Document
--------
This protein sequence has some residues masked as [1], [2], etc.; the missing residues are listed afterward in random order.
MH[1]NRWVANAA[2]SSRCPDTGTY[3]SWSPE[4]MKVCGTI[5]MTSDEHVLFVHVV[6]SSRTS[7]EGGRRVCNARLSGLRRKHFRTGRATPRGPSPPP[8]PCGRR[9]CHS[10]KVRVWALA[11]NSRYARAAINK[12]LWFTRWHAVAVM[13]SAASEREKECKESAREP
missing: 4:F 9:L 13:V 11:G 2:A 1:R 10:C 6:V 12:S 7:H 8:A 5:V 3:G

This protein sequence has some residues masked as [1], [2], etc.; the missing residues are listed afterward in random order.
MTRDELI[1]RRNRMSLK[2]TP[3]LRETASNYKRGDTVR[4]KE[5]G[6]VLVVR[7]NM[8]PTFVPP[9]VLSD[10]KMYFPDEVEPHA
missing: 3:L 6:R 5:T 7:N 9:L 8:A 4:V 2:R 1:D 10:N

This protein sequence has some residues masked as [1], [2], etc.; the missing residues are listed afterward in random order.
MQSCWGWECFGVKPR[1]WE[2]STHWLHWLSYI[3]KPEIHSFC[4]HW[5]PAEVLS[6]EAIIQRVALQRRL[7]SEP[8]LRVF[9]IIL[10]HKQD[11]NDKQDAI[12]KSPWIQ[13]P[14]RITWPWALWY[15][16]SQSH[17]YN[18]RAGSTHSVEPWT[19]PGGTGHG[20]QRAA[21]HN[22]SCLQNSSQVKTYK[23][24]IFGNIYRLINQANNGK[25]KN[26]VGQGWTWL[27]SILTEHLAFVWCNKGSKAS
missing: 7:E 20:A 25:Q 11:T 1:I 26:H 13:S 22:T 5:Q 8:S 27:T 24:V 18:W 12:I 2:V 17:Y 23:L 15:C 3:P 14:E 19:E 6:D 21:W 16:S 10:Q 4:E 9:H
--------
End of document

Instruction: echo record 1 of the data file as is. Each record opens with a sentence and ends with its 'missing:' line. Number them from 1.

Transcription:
This protein sequence has some residues masked as [1], [2], etc.; the missing residues are listed afterward in random order.
MH[1]NRWVANAA[2]SSRCPDTGTY[3]SWSPE[4]MKVCGTI[5]MTSDEHVLFVHVV[6]SSRTS[7]EGGRRVCNARLSGLRRKHFRTGRATPRGPSPPP[8]PCGRR[9]CHS[10]KVRVWALA[11]NSRYARAAINK[12]LWFTRWHAVAVM[13]SAASEREKECKESAREP
missing: 4:F 9:L 13:V 11:G 2:A 1:R 10:C 6:V 12:S 7:H 8:A 5:V 3:G